Galadriel is looking for the remains from the Roswell crash. It seems that Indy was one of the experts flown in to examine the remains back in ’47; and that means he will somehow have mastered the special Dewey Decimal System they use at Area 51 (which seems to be “hey, put it anywhere”).

This is “magnetism” like Scientology is “scientific.”

Indy remembers that the remains were highly “magnetic,” and uses this knowledge to locate the crate. This is important to why this movie sucks so hard, so let’s examine it for a moment. The “magnetism” displayed by the alien artifacts in the film betrays almost no relationship to actual magnetism. Indeed, several characters remark on this. Of itself, this is okay – we can imagine that the Inter-Dimensional Beings from Beyond the 11th Dimension have some weird technology that makes their crystals behave in a way that seems like “magnetism” to the uneducated Earthling.

See, the buckshot is attracted by the “magnetism,” but the guns? Nada.

But in a science fiction story, the weirdness must be internally consistent. The storyteller must establish rules and stick to them, otherwise the audience cannot believe in the reality of the story. Spielberg’s alien crystals needed to have the same effect on metal at all times; but they do not. The “magnetism” is inconsistent with scenes, even within shots.

I don’t know why Spielberg forgot this. While Lucas may have directed the best sci-fi film ever, Spielberg made several of the other top nine. (Those don’t include this one. Or A.I.)

Look everybody, the Lost Ark! It’s right there! No, there! In that box! No, the broken box!

Anyway. Galadriel gets the remains; Beowulf betrays Indy; and we get an obvious, close-up look at the Lost Ark. Yeah, we already figured out this was the warehouse from the end of RotLA. Thanks for telegraphing the joke, Steve. You know what would have been cool? Burying the Ark in the back of a shot, so that fans had to look for it.

Indy and the Main Soviet Thug crash through into a fully-operational, fully-powered-up rocket lab. Why isn’t anyone here working in the fully-operational, fully-powered-up rocket lab? Is it Labor Day?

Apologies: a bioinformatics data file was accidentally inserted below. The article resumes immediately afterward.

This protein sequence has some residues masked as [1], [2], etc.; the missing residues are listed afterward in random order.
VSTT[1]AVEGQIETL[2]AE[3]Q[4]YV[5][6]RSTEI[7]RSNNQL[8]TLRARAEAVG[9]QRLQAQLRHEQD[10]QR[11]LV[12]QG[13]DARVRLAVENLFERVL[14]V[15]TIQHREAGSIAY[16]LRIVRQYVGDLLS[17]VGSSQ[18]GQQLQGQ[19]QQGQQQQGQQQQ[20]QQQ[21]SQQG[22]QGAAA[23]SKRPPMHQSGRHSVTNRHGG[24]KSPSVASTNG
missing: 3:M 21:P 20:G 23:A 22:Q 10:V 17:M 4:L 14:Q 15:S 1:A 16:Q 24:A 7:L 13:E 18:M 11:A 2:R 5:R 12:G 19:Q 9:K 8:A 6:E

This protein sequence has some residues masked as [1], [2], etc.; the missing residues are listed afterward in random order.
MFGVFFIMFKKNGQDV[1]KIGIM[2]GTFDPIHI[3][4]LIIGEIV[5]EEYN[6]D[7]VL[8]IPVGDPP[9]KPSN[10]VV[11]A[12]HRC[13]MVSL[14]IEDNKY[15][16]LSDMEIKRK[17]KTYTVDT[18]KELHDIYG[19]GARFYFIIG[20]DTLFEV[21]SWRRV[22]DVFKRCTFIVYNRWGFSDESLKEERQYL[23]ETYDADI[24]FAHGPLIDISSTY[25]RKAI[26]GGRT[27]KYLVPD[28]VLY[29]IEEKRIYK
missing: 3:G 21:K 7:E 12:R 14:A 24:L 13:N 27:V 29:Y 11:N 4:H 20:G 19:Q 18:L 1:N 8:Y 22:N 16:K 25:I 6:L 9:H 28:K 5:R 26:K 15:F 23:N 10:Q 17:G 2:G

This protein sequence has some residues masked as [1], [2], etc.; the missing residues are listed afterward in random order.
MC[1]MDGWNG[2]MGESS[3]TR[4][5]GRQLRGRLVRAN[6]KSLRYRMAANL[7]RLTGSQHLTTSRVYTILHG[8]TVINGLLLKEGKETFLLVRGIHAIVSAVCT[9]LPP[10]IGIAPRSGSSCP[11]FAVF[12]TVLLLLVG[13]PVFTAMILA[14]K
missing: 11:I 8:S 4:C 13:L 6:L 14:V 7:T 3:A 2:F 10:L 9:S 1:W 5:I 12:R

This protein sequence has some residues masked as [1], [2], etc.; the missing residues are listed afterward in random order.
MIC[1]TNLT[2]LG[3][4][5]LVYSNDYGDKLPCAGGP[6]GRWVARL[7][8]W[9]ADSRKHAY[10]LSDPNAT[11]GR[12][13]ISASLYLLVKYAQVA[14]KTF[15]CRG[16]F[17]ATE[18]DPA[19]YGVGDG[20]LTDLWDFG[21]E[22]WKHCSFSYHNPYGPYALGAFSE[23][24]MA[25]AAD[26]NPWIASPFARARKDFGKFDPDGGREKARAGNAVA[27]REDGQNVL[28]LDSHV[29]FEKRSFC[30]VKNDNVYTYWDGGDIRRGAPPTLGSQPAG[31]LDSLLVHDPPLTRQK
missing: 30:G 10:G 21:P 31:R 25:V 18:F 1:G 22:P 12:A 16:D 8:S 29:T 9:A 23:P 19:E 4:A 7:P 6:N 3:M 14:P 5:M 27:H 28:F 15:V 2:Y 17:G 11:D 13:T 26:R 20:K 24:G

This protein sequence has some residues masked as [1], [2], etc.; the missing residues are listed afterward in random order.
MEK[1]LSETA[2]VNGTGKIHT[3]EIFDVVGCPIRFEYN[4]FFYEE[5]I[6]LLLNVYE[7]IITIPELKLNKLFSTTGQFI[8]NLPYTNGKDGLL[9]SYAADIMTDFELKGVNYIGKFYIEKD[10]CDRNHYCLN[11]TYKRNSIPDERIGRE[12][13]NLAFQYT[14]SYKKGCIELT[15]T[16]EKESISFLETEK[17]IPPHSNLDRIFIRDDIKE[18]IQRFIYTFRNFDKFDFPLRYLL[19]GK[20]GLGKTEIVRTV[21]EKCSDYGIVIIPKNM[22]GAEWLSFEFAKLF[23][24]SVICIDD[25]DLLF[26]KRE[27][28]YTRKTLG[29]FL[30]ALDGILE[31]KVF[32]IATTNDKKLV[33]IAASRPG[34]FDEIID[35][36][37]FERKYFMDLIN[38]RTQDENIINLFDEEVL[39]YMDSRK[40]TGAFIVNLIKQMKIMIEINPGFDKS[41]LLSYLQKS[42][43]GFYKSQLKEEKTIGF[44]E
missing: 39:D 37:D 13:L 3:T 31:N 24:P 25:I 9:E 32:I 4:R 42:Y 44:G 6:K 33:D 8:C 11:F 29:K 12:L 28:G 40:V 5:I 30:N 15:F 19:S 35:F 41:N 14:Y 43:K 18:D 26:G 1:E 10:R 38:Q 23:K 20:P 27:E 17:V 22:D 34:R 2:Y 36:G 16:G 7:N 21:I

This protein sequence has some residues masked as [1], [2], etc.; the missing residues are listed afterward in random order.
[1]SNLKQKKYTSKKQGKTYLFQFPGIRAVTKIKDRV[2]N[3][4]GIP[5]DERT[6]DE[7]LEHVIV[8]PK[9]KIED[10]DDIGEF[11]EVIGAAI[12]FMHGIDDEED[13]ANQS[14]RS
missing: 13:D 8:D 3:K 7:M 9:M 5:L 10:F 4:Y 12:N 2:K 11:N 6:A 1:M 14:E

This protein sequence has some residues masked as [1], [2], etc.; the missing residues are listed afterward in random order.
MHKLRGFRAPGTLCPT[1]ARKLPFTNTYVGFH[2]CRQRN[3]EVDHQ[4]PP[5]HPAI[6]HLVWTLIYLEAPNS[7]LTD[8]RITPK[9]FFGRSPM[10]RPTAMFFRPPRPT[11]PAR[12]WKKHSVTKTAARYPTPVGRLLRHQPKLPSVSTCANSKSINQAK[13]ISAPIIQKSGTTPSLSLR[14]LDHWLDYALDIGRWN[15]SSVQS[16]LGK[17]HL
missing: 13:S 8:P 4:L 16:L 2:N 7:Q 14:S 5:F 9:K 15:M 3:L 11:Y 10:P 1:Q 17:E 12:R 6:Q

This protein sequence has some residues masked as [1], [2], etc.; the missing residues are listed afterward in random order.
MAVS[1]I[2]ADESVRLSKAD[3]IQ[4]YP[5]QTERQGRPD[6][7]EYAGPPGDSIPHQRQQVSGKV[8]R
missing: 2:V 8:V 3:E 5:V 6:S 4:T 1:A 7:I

The Thug (the character’s name is Colonel Dovchenko, but how the hell would we know that?) and Indy blast across the desert in a rocket car, and Indy escapes. By the way, it’s night now. I don’t know why it’s night now, but it is. And there are more CGI groundhogs.

Jesus Fucking Christ, you must be joking.

Now we come to nuking the fridge. Like the magnetism issue, this requires an aside. It’s when they nuked the fridge that I knew this movie sucked. And there is a perfectly good reason why “nuking the fridge” has entered the English lexicon to replace “jumping the shark” (funny, both phrases involve greasers).

Let’s not nitpick. We won’t ask why the government went ahead with a highly sensitive nuclear test when five gate guards had been killed the day before. We won’t ask why the refrigerator traveled faster than the shock wave. We won’t even complain that there was ANOTHER GODDAMN GROUNDHOG.

No, we’ll just deal with the fundamental problem that even in a universe where men can ride halfway across the ocean on top of a submarine, where Lost Arks melt the faces of Nazis, where sacred stones burn through backpacks and priests can pull beating hearts out of the chests of living victims, where medieval knights who speak modern English live in caves for centuries protecting carpenters’ cups; even in that universe, you can’t survive a nuclear blast by hiding in a lead-lined refrigerator.

Look, at first I loved this scene. I figured out at once this was one of those fake towns the military used to nuke to supposedly figure out the effect of blasts on civilian targets. I was amazed and agog that Indy was in such an impossible situation, and I had no idea how he was going to get out of it. I guess the child inside of me still had enough faith in Spielberg and Lucas that they would somehow solve this insoluble problem.

I was wrong. Instead, they cheated. They betrayed the audience’s trust.


I’ve argued online with members of the Stupid-American community who say there’s nothing wrong with this scene. They either believe you can survive a nuclear attack in a fridge (in which case, I have nothing but pity for them); or they think because this film is science fiction, facts don’t matter. This gets science fiction completely wrong – hell, it even gets fantasy and occult/horror wrong, because even though those genres don’t have to conform to the laws of physics and to reality, they do have to be internally consistent. Even Gandalf the Grey can’t survive a nuke by hiding in a refrigerator.

No, Indiana Jones would have been liquefied when the blast wave hit the house containing the fridge. Then, even if the fridge had remained in one piece (with the unlatched door inexplicably shut), his liquefied remains would have been atomized when the fridge hit the ground again. And finally, those atoms would be highly radioactive for several thousand years.